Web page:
Wednesday, March 16, 2011

Big Bag of Ethics: Soylent Green, Mandela, and Aid

Terrible ideas in ethics: run the country like a business, Soylent Green edition. “If you’re trying to look at America from a balance-sheet perspective the problem is very clear … it’s the existence of old people. … The optimal economic growth policy isn’t to slash Social Security and Medicare benefits, it’s to euthanize 70 year-olds and harvest their organs for auctions.”

Much better thoughts on ethics about Mandela’s transformation into the Mandela we (think we) know today: “It was not because he was removed from others, removed from evil, removed from the weaknesses of a frail humanity, that he prevailed. It was by plunging into what was negative in himself and the aching world around him that he was able to develop “whatever is good,” as he puts it in his book. How to do this? One word keeps cropping up, over and over: integrity.”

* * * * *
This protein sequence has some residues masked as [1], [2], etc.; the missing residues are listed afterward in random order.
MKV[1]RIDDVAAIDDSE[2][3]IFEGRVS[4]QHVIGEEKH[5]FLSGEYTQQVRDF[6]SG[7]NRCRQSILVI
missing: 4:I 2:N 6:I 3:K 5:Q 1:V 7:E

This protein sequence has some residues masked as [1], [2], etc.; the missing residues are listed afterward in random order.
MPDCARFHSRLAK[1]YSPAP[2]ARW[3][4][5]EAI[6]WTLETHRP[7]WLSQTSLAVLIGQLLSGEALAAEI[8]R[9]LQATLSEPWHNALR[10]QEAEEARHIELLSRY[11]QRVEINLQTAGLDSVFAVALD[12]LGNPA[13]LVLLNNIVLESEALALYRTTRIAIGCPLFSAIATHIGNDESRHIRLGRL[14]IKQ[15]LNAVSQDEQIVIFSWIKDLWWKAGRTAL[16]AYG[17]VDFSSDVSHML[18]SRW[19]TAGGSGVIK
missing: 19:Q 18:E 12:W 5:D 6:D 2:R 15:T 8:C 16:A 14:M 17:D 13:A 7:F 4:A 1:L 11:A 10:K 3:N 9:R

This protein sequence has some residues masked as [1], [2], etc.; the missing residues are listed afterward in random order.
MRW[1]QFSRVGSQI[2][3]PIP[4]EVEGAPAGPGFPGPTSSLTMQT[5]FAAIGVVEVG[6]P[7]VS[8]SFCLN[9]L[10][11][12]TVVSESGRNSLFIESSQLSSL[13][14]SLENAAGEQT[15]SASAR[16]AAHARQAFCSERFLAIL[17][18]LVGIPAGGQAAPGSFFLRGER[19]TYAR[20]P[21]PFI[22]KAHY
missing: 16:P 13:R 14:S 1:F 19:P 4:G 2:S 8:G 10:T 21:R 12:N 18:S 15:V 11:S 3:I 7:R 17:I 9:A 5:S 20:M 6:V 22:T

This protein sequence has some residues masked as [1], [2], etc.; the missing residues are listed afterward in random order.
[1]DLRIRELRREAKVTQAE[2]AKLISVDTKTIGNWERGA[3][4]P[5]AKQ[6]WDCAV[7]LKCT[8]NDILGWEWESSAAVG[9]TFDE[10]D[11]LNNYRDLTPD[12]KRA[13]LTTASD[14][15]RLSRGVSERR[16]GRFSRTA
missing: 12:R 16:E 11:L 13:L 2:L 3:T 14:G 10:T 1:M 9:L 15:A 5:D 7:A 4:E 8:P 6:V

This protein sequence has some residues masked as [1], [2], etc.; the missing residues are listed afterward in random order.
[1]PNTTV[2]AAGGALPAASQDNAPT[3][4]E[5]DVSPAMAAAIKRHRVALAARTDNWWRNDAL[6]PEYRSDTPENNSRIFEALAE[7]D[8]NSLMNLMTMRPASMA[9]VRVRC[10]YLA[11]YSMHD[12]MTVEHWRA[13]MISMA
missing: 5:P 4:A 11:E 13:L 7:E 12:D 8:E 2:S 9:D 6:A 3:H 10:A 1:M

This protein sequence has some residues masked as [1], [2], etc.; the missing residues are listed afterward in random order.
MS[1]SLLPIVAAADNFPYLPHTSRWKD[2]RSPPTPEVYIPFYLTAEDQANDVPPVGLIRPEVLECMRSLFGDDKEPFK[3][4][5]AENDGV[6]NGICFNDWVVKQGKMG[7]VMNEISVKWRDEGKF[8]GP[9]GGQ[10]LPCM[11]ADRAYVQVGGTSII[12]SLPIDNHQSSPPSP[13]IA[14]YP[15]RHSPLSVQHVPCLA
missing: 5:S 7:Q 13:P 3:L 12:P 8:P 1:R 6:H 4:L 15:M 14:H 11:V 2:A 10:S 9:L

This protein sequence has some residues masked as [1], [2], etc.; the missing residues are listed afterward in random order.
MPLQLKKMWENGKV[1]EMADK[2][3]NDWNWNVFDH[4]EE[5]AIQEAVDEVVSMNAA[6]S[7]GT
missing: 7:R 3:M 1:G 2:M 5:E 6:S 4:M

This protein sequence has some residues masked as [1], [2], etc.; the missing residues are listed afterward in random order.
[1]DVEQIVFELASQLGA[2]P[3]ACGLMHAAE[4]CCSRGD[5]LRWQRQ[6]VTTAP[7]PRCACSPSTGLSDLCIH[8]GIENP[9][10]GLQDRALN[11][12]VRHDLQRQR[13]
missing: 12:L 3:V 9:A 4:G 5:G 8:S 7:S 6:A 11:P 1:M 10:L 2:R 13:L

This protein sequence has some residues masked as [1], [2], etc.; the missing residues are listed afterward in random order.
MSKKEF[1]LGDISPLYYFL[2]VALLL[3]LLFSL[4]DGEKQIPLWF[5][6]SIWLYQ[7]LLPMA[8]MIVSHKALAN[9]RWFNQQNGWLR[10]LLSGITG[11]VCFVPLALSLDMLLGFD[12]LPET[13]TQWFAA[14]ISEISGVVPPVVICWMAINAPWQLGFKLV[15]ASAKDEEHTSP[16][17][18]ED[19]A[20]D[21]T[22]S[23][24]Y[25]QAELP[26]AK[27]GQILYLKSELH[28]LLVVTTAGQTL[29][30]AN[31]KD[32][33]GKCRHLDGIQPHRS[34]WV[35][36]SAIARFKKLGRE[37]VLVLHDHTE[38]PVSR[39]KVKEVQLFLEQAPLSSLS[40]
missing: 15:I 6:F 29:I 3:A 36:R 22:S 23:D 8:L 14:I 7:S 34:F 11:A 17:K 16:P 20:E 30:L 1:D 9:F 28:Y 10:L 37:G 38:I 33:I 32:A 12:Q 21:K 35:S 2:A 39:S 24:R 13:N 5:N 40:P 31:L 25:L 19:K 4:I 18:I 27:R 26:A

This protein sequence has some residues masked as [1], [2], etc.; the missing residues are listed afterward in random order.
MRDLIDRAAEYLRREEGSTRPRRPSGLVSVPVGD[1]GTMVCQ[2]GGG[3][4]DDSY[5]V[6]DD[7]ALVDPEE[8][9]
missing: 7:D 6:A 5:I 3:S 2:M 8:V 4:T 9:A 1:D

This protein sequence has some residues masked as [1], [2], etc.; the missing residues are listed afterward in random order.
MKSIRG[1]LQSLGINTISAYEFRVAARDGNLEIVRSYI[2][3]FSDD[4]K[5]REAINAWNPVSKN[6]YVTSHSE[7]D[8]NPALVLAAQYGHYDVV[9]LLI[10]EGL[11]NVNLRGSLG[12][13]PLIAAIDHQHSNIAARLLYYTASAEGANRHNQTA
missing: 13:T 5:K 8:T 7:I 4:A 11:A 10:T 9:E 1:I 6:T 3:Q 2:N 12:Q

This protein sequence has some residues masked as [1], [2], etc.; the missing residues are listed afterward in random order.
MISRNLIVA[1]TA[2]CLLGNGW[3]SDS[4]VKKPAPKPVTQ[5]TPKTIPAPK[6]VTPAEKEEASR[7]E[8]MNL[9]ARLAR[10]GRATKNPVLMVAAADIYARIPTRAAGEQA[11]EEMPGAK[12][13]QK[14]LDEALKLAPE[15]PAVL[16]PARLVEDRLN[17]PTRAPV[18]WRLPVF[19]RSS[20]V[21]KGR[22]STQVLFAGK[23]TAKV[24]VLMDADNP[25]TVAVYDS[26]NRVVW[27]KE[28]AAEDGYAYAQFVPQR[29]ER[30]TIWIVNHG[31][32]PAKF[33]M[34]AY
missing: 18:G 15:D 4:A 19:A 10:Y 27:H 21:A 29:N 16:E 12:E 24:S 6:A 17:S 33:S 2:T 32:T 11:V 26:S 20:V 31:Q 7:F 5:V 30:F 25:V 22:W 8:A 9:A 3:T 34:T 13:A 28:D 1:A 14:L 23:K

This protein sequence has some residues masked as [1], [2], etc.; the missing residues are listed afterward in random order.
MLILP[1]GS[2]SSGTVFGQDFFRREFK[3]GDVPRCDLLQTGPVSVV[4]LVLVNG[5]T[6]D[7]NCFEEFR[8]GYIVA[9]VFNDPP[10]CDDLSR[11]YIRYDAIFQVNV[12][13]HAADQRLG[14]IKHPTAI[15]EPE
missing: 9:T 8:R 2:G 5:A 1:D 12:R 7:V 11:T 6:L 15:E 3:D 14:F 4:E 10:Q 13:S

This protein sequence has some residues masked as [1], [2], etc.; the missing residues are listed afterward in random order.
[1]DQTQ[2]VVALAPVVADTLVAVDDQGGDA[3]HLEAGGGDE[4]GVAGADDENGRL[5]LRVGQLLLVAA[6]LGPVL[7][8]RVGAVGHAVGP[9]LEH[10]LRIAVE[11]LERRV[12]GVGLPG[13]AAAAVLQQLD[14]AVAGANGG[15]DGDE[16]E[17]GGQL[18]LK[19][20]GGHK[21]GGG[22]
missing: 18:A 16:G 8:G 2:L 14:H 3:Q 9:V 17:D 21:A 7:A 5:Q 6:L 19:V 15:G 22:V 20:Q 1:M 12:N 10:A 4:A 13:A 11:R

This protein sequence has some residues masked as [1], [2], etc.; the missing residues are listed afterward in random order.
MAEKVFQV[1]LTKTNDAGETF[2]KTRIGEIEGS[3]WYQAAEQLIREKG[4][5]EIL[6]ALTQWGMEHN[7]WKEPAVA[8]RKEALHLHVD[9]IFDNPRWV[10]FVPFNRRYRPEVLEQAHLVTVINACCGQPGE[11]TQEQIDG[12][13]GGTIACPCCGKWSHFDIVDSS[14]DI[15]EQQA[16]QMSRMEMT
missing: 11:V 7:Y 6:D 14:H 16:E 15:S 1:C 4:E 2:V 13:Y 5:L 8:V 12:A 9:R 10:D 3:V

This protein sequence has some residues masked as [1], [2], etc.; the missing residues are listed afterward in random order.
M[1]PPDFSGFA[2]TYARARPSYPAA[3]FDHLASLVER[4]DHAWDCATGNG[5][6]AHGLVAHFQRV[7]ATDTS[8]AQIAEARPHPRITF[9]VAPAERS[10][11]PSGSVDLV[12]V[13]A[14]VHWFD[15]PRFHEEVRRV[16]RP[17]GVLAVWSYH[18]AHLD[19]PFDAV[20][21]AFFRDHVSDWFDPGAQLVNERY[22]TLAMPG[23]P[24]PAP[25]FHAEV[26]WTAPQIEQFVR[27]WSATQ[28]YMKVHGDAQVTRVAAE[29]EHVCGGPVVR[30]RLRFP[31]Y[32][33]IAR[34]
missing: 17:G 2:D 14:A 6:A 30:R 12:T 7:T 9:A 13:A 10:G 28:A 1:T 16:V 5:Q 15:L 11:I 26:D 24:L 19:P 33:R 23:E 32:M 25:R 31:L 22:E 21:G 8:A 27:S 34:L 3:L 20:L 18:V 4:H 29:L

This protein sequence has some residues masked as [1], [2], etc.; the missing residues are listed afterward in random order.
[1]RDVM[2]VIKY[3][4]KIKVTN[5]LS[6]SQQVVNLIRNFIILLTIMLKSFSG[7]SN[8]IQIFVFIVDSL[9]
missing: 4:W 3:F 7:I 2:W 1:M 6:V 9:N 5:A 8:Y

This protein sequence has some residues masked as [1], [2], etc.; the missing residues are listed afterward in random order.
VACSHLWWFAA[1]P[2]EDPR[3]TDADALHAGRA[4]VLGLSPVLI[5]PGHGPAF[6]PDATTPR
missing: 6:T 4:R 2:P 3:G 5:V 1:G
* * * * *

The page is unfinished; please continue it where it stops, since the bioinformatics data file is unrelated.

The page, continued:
Beyond a desire to save the world:
Someone very smart once said to me that “the reasons why you stay married are usually different from the reasons why you got married.” And very much like marriage, humanitarian work is one of those things that has good days and not so good days.”
On the ethics of pop stars associating with autocrats.

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